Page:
The End of the Drought

“It cannot be described, this awesome chain of events that depopulated the whole Earth; the range is too tremendous for any to picture of encompass. Of the people of Earth’s unfortunate ages, billions of years before, only a few prophets and madman could have conceived that which was to come – could have grasped visions of the still, dead lands, and long-empty sea-beds. The rest would have doubted… doubted alike the shadow of change upon the planet and the shadow of doom upon the race. For man has always thought himself the immortal master of natural things…”
― H.P. Lovecraft

Huffhines Creek, From the Yale Street Bridge, upstream, after a rain.

Here in Dallas we had been in a drought for the whole summer. It’s always hot and dry here in the summer months, but this was especially bad – we hadn’t had any rain at our house for a couple months (it had rained a bit in South Dallas two weeks ago) – our lawn was brown and all the doors in our house were stuck – the clay soil here shrinks something awful and distorts foundations and houses.

But yesterday we went to Fort Worth with my son and his girlfriend to visit the Best Maid Pickle Museum and grab lunch at Brewed (one of my favorites – I once rode the train and my bike all the way to Fort Worth for some Chicken and Waffles there). On the way back we drove into a Thunderstorm – it was scary on the freeways.

But it wasn’t as bad (we saw no standing water) as it would get later that night. Parts of East Dallas had nine to fifteen inches of rain, causing terrible flash floods.

This was a freak storm – but I am used to the summer phenomenon here of the sudden hard thunderstorm ending a drought.

For example, from my old blog – Tuesday, August 04, 1998 24 years ago.

Drops

I drove home from work this afternoon, the tape of “How Stella Got Her Groove Back” speaking its pages from the tape deck. Now, to listen to a tape while driving takes a lot of concentration. I can listen and drive, watch the road, but not anything else. It’s plot, voice, character, and oncoming traffic. Some effort, skill maybe, is needed; I’ve been checking out tapes long enough now that I can do it.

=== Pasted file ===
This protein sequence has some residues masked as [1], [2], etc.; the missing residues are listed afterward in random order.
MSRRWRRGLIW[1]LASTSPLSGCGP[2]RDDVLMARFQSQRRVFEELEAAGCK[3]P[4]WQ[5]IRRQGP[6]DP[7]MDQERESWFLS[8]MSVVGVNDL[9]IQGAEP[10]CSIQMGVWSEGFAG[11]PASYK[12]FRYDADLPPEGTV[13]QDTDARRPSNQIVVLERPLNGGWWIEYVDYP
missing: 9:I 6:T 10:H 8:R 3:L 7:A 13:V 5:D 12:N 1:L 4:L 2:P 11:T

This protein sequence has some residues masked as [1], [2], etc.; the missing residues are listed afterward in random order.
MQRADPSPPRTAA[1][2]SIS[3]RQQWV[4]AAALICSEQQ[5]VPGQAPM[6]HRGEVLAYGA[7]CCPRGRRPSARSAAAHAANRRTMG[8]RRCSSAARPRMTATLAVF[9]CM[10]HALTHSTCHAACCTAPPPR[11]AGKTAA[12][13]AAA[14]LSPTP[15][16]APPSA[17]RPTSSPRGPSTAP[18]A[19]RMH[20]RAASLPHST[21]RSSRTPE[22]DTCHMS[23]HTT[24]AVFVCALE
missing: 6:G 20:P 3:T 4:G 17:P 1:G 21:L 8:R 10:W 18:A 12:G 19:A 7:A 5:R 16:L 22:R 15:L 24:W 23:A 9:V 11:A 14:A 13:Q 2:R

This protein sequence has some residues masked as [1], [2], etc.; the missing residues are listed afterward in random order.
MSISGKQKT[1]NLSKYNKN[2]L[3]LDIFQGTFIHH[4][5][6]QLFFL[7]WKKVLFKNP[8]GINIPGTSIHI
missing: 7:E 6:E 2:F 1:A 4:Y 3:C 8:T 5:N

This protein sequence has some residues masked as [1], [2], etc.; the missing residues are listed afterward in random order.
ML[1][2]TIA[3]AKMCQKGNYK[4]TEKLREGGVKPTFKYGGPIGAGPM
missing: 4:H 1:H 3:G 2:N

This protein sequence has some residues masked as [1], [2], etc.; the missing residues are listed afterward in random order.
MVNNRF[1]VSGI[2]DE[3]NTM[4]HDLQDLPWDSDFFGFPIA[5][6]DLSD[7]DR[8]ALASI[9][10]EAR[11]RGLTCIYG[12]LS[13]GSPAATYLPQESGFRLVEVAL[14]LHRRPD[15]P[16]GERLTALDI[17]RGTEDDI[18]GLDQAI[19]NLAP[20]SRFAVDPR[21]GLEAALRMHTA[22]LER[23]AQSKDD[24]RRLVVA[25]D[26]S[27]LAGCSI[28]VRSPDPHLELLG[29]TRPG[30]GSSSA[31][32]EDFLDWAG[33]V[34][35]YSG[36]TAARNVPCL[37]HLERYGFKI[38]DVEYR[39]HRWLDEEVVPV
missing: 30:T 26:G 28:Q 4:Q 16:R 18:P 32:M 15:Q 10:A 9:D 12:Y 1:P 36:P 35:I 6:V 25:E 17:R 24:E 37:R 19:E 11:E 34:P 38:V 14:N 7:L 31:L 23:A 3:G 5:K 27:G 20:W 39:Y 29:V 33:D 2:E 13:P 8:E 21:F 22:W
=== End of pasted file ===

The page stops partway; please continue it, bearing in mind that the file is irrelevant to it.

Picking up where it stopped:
With all my attention focused like that I didn’t even consciously notice some shapes smearing on the windshield. Instinctively, my hand twisted the know on the steering column, setting the wipers in motion. Several minutes went buy before I actually realized what was happening, what was smattering on the glass.

It was raining.

Ordinarily this wouldn’t be any deal at all. But it has been so long, exactly a month actually, and the intervening oven days so broiling that I had forgotten about rain. No more than a sprinkle, but ohh, it looked so good.

I stopped for gas. Shoved my card into the slot and clicked the automatic hook-deal on the handle so the gas would flow on its own. I purposely stepped back, out from under the sheltering gas station roof onto the unprotected part of the apron. I wanted to feel the rain, get wet, see the spots form on my white business shirt. I felt like yelling, singing, dancing.

The smell was wonderful. I had forgotten the odor of fresh rain on dry grass.

Not much of a rain, not enough to end the drought. The hundred degree days will return by this weekend. But it was something… a respite. More than that, it was the return of hope. The killer heat will dissipate, the drought will be drowned. Until today, those indisputable facts were impossible to imagine.

Hope- a reminder that things will get better, that we will all survive. That’s what we’ve been missing.

One response to “The End of the Drought

  1. I well remember the day the first drops appeared after the 2011 drought — as well as the one you’ve written of here. It is the way things are here, just as the battle between cold and warm air masses in spring and fall are ‘just the way it is.’ As one of our local mets said recently:

    Texas has four seasons:
    • FLOOD
    • DROUGHT
    • FREEZE
    • That one Thursday in the Spring and Monday in the Fall when it’s freaking perfect outside.

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